Kate Kohler is a West Point graduate – a whirlwind of energy and activity who competes in triathlons in her spare time. Upon graduating from Harvard Business School, she was recruited to work in Private Wealth Management with Morgan Stanley. How does a young woman with striking brunette hair break into a world mostly inhabited by older men, patricians whose silvery tresses are their badge of honor and their pass key to gaining the trust of wealthy investors? Her time as an officer in a military police unit gave her broad exposure to a variety of high-pressure situations. Her role as a general’s aide taught her to be comfortable in the presence of powerful men with quite a few miles on their odometers and strong opinions about how to drive to the next destination. The folks at Morgan Stanley were wise enough to see that these experiences were perfect preparation for the challenges of Private Wealth Management. Kate sums up succinctly what her Army experience gave her to set her up for success in the business world: “relationships, teams, energy, hard jobs, hard places, sense of purpose.” I have seen Kate in action in the halls of the Harvard Club in Midtown Manhattan, and she is as at home there as is Br’er Rabbit in the Briar Patch!

Wharton was the business school of choice for Mark Thaller when he decided it was time to acquire some more analytical tools. He had left the Navy after serving as an engineer aboard the nuclear attack submarine USS Skate. Mark is one of only six persons ever to have graduated from the U.S. Naval Academy with two accredited engineering degrees. His experience as a submariner and as a top student at Wharton propelled him to a career in the private sector that has included stints in the worlds of venture capital, global business development and national security. I was pleased to be part of the process that led to Mr. Thaller joining Lucent Technologies as Director of Homeland Security Solutions. When asked to sum up those intangibles that have been consistent threads in his leadership roles in the military and in the business world, Thaller offered these highlights: “integrity, team work, stamina and experience are paramount values.” This is not a surprising list coming from a businessman who once competed in the original American Gladiators TV show!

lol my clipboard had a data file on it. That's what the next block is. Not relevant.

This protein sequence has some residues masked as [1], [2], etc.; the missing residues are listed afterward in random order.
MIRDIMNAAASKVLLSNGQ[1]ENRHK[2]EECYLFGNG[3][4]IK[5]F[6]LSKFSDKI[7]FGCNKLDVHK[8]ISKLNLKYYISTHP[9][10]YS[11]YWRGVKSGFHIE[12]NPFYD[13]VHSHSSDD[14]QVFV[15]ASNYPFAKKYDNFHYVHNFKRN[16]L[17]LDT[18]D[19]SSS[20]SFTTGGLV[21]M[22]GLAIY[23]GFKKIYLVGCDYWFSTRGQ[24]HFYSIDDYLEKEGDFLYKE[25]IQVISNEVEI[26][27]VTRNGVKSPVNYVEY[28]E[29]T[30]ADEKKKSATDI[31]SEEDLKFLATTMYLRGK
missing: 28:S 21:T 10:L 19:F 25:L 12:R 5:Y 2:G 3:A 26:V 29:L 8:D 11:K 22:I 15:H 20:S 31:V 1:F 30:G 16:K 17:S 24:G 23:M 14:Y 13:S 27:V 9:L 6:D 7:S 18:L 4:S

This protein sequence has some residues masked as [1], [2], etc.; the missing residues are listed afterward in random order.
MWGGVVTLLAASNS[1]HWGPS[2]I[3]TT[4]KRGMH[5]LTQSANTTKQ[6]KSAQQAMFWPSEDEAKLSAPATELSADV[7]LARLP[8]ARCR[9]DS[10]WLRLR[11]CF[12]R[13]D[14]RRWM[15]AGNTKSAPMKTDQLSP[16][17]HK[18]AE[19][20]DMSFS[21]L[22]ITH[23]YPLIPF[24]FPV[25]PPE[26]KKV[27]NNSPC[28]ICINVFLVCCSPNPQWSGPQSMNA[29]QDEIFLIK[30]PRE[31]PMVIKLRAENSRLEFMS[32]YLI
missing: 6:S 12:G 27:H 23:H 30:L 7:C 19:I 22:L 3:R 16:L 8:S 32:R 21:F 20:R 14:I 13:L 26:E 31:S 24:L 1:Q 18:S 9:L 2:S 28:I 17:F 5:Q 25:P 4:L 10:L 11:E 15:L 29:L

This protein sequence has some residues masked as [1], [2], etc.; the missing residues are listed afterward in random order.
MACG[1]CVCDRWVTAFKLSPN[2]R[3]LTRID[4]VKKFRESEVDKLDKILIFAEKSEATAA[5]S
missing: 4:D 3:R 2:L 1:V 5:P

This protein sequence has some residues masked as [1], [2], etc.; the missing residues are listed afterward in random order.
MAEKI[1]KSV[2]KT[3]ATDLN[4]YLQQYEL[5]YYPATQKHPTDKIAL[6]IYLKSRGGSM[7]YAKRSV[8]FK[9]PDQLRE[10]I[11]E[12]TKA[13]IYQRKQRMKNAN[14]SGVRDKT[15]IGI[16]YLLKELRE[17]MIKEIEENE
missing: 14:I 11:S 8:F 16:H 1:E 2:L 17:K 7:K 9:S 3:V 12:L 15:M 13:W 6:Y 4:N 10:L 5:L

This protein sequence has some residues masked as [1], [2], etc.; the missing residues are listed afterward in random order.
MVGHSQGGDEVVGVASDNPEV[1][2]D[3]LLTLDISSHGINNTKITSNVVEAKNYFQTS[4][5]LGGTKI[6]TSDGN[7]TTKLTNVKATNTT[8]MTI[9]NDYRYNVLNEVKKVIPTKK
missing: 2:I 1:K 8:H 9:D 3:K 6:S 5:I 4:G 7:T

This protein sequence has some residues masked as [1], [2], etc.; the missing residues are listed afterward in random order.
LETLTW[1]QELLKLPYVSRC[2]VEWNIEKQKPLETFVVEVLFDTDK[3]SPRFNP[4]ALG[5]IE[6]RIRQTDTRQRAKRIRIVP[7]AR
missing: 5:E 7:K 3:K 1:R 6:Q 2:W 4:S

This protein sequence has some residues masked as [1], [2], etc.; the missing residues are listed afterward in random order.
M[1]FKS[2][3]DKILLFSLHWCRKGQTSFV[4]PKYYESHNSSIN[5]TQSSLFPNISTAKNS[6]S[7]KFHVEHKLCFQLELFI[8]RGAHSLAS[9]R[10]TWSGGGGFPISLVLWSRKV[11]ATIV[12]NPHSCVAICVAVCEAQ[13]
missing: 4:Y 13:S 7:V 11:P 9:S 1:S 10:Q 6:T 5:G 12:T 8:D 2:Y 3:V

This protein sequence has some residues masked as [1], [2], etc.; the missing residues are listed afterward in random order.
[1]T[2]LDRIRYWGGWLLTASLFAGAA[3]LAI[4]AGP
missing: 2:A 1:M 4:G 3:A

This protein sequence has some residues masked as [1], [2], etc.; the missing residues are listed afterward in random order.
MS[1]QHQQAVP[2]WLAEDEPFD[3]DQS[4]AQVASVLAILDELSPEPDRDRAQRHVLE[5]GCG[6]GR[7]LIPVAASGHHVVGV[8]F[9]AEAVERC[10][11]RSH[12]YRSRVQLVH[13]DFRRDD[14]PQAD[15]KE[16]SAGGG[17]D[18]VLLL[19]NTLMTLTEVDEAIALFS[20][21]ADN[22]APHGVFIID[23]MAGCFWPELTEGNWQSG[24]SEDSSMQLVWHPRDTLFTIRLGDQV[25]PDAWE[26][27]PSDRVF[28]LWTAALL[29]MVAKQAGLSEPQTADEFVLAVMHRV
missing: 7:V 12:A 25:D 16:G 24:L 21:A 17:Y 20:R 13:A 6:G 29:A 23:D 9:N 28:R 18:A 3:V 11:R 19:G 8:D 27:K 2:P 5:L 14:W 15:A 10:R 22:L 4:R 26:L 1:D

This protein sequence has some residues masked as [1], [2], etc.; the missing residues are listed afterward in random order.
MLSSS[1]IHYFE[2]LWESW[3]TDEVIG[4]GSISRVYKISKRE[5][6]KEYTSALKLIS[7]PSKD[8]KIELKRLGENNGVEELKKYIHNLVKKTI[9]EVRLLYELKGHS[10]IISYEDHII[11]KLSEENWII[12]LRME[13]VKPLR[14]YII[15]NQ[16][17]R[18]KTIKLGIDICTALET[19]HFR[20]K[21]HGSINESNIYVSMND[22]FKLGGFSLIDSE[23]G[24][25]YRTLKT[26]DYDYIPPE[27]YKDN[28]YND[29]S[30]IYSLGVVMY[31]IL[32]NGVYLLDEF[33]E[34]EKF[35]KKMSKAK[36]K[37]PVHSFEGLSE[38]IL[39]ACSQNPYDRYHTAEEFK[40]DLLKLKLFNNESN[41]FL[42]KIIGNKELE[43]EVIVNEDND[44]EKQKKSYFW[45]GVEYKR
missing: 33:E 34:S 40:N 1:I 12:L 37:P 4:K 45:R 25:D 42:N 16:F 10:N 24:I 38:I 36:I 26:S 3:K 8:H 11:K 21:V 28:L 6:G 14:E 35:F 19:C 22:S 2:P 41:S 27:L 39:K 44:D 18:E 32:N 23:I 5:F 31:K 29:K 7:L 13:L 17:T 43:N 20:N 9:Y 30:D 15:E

Heather March Takle is every inch a Marine. I watched her and listened to her command voice as she led the color guard into the meeting room in Spangler Hall at Harvard Business School to kick off the celebration of the birthday of the U.S. Marine Corps. Those very visible strengths, honed in the “Sand Box” where her USMC unit served, must have convinced the decision makers at The Parthenon Group, a strategic consulting firm, to offer Heather a role as principal in their Boston office. A product of Boston University’s ROTC program, Heather manages to blend seamlessly the strength of a Marine with a calm and patient demeanor that allows her to listen carefully to the needs of her clients and, along with her teammates, to offer them solutions that will lead to greater productivity and profitability.